With today’s release of the new Oppenheimer movie, there will likely be a renewed interest in Robert Oppenheimer’s life on St. John. For those of you who have visited the island, you have likely passed, or perhaps visited, Oppenheimer beach, which is located on Hawknest Bay on St. John’s North Shore. It is the same stretch of sand that is widely referred to as Gibney beach.
Robert Oppenheimer, known as the father of the atomic bomb, found solace in St. John beginning in the late 1950s. Oppenheimer, his wife Kitty, and their daughter Toni began vacationing at a guest house on Trunk Bay, which closed when Trunk was sold to the Virgin Islands National Park. The Oppenheimers subsequently purchased land from Robert and Nancy Gibney in 1957 and began building a small cottage for themselves.
Like many things here in St. John, construction didn’t occur in a timely fashion. Therefore Kitty desperately asked Nancy if she could spend some time at the family’s home during the summer of 1959, so she could check on the cottage’s progress. This story is hilariously retold by the late Nancy Gibney in the book “St. John People.”
In her essay, Nancy Gibney recalls her frustration over the number of times the Oppenheimer’s daughter Toni and her friend washed their hair, using the island’s precious water, and how Kitty would rummage through the ice chest at all hours of the night so she could chill her cocktails. This summer, described by Nancy as “seven hideous and hilarious weeks” led to a well-documented feud between the Gibneys and Oppenheimers.
Alas, construction at the Oppenheimer’s cottage was eventually completed on the east end of Hawksnest Bay.
The Oppenheimers were known to throw parties at their cottage and began renting it out to vacationers, further fueling the feud with the Gibney family.
The Oppenheimers spent several years on St. John, where Robert was presumably able to escape media attention. Robert, a chain smoker, ultimately died of throat cancer in Princeton, New Jersey in 1967. Kitty spread his ashes at sea.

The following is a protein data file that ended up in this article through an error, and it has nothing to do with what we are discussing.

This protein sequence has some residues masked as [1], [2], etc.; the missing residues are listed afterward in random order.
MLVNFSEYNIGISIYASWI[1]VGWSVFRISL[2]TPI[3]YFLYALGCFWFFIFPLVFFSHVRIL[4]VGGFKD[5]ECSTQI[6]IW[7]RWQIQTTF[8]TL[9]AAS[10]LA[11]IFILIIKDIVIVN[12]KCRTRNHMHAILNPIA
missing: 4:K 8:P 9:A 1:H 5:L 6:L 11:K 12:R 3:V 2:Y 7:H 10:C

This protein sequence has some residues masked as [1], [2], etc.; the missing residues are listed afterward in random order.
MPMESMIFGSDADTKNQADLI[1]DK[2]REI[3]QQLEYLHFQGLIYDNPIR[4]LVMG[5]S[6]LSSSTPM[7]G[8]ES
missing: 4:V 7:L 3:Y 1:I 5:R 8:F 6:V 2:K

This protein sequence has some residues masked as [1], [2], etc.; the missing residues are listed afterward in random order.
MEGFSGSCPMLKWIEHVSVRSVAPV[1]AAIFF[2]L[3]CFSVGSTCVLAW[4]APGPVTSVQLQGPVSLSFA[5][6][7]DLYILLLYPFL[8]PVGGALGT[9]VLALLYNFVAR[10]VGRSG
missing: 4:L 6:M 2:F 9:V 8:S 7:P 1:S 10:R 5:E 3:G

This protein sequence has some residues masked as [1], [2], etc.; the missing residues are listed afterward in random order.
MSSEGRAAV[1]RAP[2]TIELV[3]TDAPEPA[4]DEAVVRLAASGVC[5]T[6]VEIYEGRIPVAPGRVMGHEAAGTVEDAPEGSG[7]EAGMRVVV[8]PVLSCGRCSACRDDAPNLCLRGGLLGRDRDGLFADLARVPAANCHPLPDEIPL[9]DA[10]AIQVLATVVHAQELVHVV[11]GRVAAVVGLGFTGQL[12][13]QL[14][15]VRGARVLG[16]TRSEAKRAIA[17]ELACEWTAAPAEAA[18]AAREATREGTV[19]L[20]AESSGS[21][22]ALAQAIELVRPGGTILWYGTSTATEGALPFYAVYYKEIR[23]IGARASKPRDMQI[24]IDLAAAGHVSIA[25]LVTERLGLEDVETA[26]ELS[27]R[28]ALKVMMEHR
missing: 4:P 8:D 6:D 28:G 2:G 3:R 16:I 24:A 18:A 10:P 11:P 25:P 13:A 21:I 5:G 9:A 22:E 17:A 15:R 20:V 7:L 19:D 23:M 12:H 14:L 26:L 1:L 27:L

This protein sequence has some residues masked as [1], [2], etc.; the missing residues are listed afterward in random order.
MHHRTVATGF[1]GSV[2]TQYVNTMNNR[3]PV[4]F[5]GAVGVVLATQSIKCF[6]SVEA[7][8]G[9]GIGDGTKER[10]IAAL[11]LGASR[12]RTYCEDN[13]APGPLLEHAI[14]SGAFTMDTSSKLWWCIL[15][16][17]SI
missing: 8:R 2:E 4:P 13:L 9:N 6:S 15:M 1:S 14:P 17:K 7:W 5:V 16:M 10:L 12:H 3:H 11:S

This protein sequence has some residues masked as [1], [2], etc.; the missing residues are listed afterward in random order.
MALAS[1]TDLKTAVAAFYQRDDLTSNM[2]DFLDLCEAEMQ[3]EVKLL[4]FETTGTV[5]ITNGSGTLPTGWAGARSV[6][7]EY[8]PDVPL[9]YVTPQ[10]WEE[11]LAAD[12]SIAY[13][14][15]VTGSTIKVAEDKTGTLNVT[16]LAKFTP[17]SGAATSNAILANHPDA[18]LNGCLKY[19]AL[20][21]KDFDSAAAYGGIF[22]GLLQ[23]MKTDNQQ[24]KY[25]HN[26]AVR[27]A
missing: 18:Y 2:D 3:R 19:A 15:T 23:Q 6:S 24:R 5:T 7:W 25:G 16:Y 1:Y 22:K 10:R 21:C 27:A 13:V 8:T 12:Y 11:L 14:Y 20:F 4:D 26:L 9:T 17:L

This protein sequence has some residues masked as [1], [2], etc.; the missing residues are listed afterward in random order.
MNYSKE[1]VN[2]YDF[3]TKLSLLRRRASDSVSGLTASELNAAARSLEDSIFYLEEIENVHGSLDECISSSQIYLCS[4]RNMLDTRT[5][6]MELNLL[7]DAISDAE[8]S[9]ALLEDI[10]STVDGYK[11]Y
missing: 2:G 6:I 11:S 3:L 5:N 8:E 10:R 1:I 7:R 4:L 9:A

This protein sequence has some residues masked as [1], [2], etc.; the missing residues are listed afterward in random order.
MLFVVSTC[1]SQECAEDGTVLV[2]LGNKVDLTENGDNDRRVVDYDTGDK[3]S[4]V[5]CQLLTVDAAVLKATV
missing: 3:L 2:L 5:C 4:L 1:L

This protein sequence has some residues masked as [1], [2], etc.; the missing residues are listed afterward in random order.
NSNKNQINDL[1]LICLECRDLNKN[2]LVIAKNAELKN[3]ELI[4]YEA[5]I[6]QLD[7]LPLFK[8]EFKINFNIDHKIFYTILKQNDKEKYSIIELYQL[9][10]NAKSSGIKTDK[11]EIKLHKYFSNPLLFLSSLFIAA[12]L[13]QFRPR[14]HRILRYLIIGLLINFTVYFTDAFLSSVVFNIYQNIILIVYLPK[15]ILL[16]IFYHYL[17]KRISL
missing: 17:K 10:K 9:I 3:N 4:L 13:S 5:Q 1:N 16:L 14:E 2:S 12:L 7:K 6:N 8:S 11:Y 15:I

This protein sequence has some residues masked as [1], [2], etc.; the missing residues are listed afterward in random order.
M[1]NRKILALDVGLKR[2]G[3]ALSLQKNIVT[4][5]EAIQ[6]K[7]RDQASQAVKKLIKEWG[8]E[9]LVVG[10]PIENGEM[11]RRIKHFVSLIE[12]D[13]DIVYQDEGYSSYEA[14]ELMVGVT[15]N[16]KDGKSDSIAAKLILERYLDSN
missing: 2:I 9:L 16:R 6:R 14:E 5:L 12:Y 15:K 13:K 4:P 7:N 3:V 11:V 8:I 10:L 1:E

Oppenheimer left the cottage to his wife Kitty, who died in 1972 during a sailing trip from St. John to Panama. Their daughter Toni inherited the cottage and lived there until her death in 1977. Toni took her own life at the cottage, and on a note, left the home to “the people of St. John.”
No money was left for the home’s upkeep, so it quickly fell into disrepair. The Virgin Island’s government subsequently took control of the land and refurbished the cottage. That building is available to rent for events through the Department of Sports, Parks & Recreation.
A tire swing used to hang from a palm tree at Oppenheimer that stretched over the bay’s turquoise waters. The swing was removed during the summer of 2017, and sadly the palm fell during Hurricane Irma.
And this is what Oppenheimer looks like today:
If you would like to read Nancy Gibney’s essay about her summer with Robert Oppenheimer in its entirety, you can purchase St. John People in several stores on St. John. You can also click here to purchase a paperback or Kindle version on Amazon. The book includes numerous stories about St. John residents told by St. John residents. It’s a very good read.